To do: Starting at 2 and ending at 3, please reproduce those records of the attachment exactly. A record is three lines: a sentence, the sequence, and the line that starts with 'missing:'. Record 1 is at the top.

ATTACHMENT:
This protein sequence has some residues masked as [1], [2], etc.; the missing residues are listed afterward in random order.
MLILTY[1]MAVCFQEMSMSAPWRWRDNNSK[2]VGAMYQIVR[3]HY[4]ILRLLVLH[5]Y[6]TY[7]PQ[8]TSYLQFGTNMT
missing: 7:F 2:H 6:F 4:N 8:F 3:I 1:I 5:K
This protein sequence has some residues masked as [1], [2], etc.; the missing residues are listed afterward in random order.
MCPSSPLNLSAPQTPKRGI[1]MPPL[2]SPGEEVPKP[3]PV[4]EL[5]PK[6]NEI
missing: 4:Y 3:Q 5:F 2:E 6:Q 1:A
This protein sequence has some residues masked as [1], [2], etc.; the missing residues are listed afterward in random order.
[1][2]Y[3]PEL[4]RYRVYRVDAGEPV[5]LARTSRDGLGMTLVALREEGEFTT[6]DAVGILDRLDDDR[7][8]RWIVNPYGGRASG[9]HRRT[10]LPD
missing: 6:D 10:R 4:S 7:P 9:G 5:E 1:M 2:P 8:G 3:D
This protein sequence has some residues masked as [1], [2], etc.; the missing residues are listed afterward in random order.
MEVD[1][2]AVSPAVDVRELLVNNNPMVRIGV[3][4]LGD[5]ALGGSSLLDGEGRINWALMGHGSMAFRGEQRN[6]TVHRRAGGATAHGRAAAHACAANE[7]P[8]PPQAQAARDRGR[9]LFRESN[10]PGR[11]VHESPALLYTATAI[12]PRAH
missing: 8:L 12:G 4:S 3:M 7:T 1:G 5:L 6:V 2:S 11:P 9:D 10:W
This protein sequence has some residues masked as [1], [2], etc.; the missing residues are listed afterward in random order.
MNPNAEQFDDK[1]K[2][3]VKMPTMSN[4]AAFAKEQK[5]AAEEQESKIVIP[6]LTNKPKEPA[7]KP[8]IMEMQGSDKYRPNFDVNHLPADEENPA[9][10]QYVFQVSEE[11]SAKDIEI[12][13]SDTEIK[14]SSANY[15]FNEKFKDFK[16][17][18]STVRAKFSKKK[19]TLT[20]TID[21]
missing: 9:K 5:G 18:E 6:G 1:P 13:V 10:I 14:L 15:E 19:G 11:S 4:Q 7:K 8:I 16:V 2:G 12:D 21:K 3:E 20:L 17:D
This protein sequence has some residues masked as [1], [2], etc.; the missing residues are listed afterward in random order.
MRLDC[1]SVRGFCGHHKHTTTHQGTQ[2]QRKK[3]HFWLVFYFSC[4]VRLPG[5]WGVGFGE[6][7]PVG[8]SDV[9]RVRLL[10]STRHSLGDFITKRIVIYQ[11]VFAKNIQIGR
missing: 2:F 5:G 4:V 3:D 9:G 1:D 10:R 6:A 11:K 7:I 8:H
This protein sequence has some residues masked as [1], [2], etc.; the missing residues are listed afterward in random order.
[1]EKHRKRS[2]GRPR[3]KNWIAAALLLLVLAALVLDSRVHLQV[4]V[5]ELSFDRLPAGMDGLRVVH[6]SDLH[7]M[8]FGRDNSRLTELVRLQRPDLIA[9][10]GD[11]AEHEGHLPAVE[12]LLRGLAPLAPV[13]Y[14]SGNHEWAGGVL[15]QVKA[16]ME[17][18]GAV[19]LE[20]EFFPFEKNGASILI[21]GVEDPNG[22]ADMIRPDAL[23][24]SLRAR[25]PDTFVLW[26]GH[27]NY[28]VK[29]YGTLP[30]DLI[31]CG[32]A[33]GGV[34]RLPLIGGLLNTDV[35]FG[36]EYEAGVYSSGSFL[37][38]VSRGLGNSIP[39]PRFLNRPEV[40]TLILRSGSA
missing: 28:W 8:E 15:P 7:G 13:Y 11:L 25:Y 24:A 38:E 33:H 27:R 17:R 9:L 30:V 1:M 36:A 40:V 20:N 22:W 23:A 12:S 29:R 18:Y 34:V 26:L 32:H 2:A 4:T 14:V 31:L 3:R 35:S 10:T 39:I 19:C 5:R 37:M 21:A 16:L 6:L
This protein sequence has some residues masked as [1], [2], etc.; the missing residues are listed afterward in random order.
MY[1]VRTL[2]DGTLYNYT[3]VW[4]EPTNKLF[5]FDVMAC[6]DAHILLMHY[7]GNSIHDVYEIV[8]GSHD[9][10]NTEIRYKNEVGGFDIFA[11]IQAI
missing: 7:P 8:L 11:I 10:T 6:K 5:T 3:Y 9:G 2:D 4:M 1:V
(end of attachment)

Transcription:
This protein sequence has some residues masked as [1], [2], etc.; the missing residues are listed afterward in random order.
MCPSSPLNLSAPQTPKRGI[1]MPPL[2]SPGEEVPKP[3]PV[4]EL[5]PK[6]NEI
missing: 4:Y 3:Q 5:F 2:E 6:Q 1:A
This protein sequence has some residues masked as [1], [2], etc.; the missing residues are listed afterward in random order.
[1][2]Y[3]PEL[4]RYRVYRVDAGEPV[5]LARTSRDGLGMTLVALREEGEFTT[6]DAVGILDRLDDDR[7][8]RWIVNPYGGRASG[9]HRRT[10]LPD
missing: 6:D 10:R 4:S 7:P 9:G 5:E 1:M 2:P 8:G 3:D